Crowsnest River Drainage Sport Fish Population Assessment 2010


Jason Blackburn


The Crowsnest River is one of the most popular trout fisheries in Alberta. However, increased angling pressure, habitat degradation from recreational and industrial activities, and the invasion of less popular introduced species threaten the fishery. This study monitors populations of rainbow trout and native mountain whitefish, the two primary species in the sport fishery, using electrofishing and mark-recapture techniques.

Of 3,979 salmonid fish captured in the Crowsnest River, 65% were rainbow trout and 30% were mountain whitefish. The proportion of the mountain whitefish catch that was legal-harvest-sized, quality-sized, and above the slot size was 44%, 25% and 6%, respectively; greater than the proportion of the rainbow trout catch in these size categories at 11%, 7%, and 2%, respectively. The total tributary catch was 1,085 fish, and was dominated by Westslope cutthroat trout, rainbow trout, and their hybrids (Oncorhynchus species) at 84% combined, and respectively at 42%, 27%, and 14% of the catch. Estimated abundance of rainbow trout in the main-stem of the Crowsnest River was 80,131 fish of which 8,501 were legal-harvest-sized, 5,290 were quality-sized, and 1,445 were above the slot size. Estimated mountain whitefish abundance was 16,517 fish, with 7,340 legal-harvest-sized, 3,816 quality-sized, and 1,743 above the slot size. While the total estimated main-stem abundance was nearly five times greater for rainbow trout, the proportion of legal-harvest-sized fish, quality-sized fish, and fish above the slot size was greater for mountain whitefish. Total estimated tributary populations of Oncorhynchus trout species was 60,637 individuals, of which 34% resided
in Blairmore Creek.

Both the highest main-stem fish densities and the highest incidence of hooking damage occured between the Highway 507 and the East Hillcrest bridge crossings. Incidence of hooking damage for all rainbow trout, those of legal-harvest-size, quality-size, and above the slot size averaged 3%, 16%, 9%, and 9%, respectively; whereas mountain whitefish hooking damage averaged 3%, 3%, 3%, and 4%, respectively.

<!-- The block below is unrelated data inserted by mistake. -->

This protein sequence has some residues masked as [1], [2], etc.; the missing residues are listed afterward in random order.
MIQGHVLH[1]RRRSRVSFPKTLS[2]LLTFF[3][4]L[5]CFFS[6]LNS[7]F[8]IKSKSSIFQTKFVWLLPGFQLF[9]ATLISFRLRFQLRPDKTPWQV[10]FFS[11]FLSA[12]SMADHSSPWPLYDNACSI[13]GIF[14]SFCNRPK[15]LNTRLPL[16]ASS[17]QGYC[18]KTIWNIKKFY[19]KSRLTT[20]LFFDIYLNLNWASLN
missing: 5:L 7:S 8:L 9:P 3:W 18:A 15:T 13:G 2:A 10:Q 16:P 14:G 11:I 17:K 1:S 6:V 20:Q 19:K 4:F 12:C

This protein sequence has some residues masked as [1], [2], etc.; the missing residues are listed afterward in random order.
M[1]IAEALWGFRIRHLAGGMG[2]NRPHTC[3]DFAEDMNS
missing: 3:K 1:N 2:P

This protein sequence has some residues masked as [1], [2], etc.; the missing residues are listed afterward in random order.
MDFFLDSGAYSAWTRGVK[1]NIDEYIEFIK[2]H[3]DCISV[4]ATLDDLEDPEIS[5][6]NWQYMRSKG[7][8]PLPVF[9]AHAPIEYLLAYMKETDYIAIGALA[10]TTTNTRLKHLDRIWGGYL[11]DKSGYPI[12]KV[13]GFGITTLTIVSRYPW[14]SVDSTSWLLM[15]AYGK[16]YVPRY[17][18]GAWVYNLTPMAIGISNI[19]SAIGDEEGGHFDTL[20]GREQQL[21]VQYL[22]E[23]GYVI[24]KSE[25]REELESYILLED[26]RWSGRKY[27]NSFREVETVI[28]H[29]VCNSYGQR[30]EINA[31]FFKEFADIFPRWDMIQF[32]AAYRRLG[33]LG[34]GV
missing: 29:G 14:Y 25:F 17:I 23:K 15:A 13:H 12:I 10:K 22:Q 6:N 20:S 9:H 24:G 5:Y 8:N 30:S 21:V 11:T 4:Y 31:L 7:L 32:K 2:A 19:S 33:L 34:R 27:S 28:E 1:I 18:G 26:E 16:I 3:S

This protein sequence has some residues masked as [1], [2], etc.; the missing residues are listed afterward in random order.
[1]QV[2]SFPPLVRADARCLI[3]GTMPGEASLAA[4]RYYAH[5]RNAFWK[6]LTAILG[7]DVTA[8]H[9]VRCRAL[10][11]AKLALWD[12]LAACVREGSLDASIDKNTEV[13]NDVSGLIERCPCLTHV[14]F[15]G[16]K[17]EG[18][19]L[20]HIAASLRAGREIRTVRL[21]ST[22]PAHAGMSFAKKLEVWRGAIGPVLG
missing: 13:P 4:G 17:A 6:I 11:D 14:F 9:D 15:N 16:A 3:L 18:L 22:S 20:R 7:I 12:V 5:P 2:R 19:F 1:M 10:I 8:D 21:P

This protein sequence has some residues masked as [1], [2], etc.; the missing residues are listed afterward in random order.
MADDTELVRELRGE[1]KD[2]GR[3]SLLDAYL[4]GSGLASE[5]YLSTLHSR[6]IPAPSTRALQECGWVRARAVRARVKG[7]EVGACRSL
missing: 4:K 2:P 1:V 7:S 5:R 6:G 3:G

Invasive brook trout and brown trout were most abundant in the upper reaches of the main-stem river, upstream of the town of Frank, and in the tributaries of Drum Creek, Gold Creek, and Allison Creek. Bull trout were captured only in the main-stem river, downstream of Lundbreck Falls.

Westslope cutthroat trout populations were most intact in the tributaries of Island, Giardi, Star, upper Blairmore, upper Gold and upper Rock Creeks. Upstream of Lundbreck Falls, rainbow trout and mountain whitefish were the dominant species, whereas downstream of Lundbreck Falls sucker species were dominant. Small sized fish were most strongly represented in the main-stem population of rainbow trout, whereas the mountain whitefish population structure showed no trend in capture
frequency by size, with a relatively homogenous representation of fish across the full range of sizes.

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